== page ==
Joining the ‘snowbirds’ in Florida
“No person shall operate a bicycle unless it is equipped with a bell or device capable of giving a signal audible for a distance of at least 100 feet, but no bicycle shall be equipped with, nor shall any person use upon a bicycle, any siren or whistle”…….
This extract from the Miami highway code is a clear warning to this unwary British cyclist, who is about to descend onto the land where Beckham is king of soccer, and where “It is illegal for men to be seen publicly in any kind of strapless gown”.
I booked my passage with Virgin Atlantic about three weeks ago, not only because it operates a direct flight to Miami, but it will also carry my bike free of charge (the only restriction being weight: it must be under 23 kgs). VA are definitely the most cyclist-friendly airline crossing the pond. They not only transport your bike free, but you can also have another 23 kgs of check-in baggage as part of your allowance.
At the time of booking the flight, I happened to be back in touch with my American friend, Bob, whom I had met in New Zealand, on a world trip with his wife, Cristine and 10 year old daughter, Anna.
Anna, Bob and Cristine had introduced themselves as the ABC family, and I was to share a few very pleasant days in their company as we made our way down South Island.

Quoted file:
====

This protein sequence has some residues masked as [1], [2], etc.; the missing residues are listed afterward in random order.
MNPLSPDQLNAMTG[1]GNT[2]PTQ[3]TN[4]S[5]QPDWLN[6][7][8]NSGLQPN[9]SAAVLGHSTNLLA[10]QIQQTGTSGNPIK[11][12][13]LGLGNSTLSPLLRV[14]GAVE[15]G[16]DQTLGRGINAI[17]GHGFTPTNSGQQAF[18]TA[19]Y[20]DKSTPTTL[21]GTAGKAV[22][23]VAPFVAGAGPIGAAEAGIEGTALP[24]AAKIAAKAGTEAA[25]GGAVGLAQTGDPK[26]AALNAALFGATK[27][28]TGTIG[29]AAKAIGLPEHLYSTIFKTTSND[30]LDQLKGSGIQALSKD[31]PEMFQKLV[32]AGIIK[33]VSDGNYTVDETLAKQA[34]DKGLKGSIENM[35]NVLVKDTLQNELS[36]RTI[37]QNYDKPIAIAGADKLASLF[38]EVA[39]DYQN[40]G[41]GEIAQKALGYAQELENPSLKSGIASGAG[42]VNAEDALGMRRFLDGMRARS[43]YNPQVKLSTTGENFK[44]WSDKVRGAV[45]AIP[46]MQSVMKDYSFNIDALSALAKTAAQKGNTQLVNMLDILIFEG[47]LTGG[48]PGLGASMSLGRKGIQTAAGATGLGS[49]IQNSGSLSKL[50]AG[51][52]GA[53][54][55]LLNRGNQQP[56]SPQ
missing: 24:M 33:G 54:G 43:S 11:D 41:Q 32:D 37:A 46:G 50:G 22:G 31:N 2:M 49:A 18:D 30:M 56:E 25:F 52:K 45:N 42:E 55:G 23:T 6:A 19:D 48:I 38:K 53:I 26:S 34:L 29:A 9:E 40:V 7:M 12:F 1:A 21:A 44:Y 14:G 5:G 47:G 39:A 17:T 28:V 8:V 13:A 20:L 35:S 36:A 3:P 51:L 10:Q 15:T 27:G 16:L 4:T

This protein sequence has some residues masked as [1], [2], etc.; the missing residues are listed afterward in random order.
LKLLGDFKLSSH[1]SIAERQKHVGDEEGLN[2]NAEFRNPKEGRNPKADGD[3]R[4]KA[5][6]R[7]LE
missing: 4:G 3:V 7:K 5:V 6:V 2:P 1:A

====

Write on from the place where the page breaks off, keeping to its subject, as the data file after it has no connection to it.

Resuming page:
Hearing of my plans, Bob jumped at the chance of joining me for two weeks in Florida. He booked his flight from California and arranged for his bike to be shipped overland. He ordered maps from the American Cycling Association and did his research on the recommended circuit of the peninsula.
But then……(the best laid schemes o’ mice and men) little more than a week from departure, a prolonged dry winter in California suddenly changed, and the snows began with a vengeance. Bob and his family live at an elevation of 6000 feet near Lake Tahoe, and when the snows come at that height, it is serious business. Quite rightly, Bob had to reassess the situation. Flying down to Florida meant leaving Cristine and Anna to their own devices, coping with the routines of daily life midst the worsening weather conditions. So Bob has had to abandon his plans. He was profusely apologetic……..but he didn’t need to be. Though I will sorely miss his company, I did point out to him that it now leaves me in very familiar territory………riding solo and unsupported.
So, in a nutshell, my plan is to do a circular route of some 800 miles, carrying my little tent, and staying at the simplest and cheapest campsites I can find. I have been warned by many to beware not only of the traffic (which can be very heavy in the south), but also of the crocodiles, which can lurk motionless by the roadside. If you appear to be a tasty morsel at the time, they can achieve bursts of speed in excess of 30 mph. That’s when the 100″ gear will come in very handy!